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Subject: Fixing Sibling Rivalry rss

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Dylan Green
United States
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Sibling Rivalry works as a game to give players the “Gambler's Thrill.” I don't know if that is an actual term, but it is one I herd someone use once and I like it. The problem with Sibling Rivalry is that it doesn't work as well as it could. In this article I will attempt to explain why this is so and purpose some possible changes to the game that will make it better. At the heart of this discussion is the nature of “The Gambler's Thrill” and what makes it tick. I hope that this can make not only this game, but the design of such games easier for others in the future.
Firstly, a brief discussion of how Sibling Rivalry functions for those who have not played the game. I discovered Sibling Rivalry when I read the text Rules of Play in the summer of 2007. This book would change my views of game design and facilitate my design process making my first successful game design possible.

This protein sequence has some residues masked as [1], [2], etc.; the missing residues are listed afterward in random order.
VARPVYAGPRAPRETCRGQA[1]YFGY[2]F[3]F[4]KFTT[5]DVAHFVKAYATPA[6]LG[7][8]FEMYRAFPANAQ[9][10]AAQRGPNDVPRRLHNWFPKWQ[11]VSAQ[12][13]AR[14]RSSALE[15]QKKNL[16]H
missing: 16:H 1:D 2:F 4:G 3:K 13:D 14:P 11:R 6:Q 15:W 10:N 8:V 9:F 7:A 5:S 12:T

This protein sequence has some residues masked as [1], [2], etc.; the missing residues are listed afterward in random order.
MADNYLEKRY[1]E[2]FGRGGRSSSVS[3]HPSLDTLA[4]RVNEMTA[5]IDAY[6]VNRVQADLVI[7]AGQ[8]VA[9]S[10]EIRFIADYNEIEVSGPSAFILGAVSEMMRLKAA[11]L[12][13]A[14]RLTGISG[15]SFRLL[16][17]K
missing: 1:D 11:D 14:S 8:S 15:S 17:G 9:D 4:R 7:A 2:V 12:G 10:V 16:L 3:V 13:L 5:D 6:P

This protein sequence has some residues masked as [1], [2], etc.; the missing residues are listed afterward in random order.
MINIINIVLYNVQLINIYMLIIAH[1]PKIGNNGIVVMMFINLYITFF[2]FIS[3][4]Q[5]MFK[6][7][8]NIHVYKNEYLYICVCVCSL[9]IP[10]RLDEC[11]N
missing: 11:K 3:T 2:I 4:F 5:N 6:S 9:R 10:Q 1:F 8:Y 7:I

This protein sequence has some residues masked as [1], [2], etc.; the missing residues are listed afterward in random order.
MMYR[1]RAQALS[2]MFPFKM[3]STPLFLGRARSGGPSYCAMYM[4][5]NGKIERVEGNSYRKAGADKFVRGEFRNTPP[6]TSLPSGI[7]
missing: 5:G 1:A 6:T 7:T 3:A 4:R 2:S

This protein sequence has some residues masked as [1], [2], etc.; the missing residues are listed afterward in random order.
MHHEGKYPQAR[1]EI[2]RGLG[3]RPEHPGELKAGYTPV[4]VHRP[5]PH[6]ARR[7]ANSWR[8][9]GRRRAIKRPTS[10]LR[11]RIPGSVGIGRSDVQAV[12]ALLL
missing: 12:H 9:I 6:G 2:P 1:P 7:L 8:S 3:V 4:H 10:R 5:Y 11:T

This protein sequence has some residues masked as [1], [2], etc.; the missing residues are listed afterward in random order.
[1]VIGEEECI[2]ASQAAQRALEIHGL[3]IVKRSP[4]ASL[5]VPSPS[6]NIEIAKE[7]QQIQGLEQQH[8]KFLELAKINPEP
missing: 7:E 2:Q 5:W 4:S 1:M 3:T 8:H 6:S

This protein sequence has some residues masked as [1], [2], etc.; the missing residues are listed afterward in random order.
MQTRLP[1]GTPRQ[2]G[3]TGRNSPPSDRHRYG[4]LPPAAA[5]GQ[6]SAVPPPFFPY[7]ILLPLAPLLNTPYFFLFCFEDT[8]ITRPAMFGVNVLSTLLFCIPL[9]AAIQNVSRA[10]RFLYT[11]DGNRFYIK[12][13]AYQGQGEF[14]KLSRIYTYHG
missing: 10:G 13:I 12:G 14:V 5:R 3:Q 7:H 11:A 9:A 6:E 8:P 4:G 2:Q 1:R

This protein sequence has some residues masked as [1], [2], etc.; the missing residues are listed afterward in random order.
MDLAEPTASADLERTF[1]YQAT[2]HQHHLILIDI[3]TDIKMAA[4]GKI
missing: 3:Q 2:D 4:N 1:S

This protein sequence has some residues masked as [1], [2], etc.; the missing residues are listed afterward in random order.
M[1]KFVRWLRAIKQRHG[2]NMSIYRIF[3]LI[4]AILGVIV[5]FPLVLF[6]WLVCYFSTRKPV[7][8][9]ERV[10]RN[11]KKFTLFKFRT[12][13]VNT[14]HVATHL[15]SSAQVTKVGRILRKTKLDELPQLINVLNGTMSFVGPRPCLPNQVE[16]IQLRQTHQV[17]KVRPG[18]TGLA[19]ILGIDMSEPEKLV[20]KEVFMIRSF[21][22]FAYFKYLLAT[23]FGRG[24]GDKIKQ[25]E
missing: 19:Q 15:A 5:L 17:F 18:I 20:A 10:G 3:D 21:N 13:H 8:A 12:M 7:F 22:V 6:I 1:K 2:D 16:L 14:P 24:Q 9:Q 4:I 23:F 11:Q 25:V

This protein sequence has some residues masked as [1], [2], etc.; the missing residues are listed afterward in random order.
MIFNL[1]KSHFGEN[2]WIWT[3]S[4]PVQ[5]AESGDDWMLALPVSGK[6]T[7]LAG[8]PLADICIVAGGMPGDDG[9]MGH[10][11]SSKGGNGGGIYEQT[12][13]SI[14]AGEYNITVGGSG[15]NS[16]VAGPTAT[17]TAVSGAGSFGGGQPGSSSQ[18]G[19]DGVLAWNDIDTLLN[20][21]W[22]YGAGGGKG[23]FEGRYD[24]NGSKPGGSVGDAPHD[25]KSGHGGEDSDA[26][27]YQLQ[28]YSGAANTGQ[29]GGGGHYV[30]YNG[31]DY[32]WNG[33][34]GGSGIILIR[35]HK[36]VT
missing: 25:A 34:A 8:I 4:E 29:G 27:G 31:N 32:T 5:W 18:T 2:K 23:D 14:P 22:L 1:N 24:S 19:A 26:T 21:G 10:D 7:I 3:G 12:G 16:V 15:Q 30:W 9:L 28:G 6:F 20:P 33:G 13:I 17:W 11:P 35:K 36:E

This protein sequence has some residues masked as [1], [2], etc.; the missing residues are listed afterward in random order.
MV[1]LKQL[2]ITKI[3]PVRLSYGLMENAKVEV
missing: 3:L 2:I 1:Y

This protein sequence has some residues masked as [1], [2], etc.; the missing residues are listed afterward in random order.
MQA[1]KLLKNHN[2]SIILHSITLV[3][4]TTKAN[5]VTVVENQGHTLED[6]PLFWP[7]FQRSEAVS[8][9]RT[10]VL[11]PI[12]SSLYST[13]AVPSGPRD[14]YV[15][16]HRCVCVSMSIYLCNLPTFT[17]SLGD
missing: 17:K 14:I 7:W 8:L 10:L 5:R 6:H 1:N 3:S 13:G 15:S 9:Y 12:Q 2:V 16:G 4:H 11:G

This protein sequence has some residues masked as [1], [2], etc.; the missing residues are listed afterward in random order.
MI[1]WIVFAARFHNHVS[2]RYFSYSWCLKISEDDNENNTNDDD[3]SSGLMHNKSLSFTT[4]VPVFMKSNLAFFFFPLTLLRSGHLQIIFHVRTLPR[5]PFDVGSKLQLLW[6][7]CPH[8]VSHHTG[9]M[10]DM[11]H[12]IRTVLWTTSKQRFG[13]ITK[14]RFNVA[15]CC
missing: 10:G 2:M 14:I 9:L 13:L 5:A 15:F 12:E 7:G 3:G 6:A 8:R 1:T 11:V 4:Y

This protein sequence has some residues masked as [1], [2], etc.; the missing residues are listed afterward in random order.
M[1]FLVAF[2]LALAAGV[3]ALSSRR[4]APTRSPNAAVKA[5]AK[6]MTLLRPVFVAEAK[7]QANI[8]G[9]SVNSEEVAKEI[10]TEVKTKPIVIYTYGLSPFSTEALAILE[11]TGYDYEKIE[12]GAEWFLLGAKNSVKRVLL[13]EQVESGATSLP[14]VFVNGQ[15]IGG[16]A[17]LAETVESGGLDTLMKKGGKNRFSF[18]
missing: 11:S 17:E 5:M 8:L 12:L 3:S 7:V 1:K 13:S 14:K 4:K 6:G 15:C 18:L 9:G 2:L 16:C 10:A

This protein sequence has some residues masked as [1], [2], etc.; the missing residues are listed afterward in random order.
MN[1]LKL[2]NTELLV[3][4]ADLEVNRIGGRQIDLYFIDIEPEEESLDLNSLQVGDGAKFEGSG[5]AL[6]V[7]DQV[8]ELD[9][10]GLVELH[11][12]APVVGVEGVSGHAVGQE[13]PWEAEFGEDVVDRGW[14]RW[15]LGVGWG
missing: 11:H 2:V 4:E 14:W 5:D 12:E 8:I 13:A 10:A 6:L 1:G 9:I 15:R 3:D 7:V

Shameless Plug:

Richard Garfield (of Magic: The Gathering fame) designed the game for this book. It is a game of push your luck that attempts to recreate the escalating conflict of a bunch of kids seeking to out-do each other in poking, prodding, and all around frustrating each other. I remember these days fondly with my little sister and cousin the back of my family's tiny Japanese car on long drives to Montana from our home in Wyoming. The game board consists of two parts: a conflict board near the bottom of the page, and a score track at the top. Here is a board I made so that I didn't need to play on the book.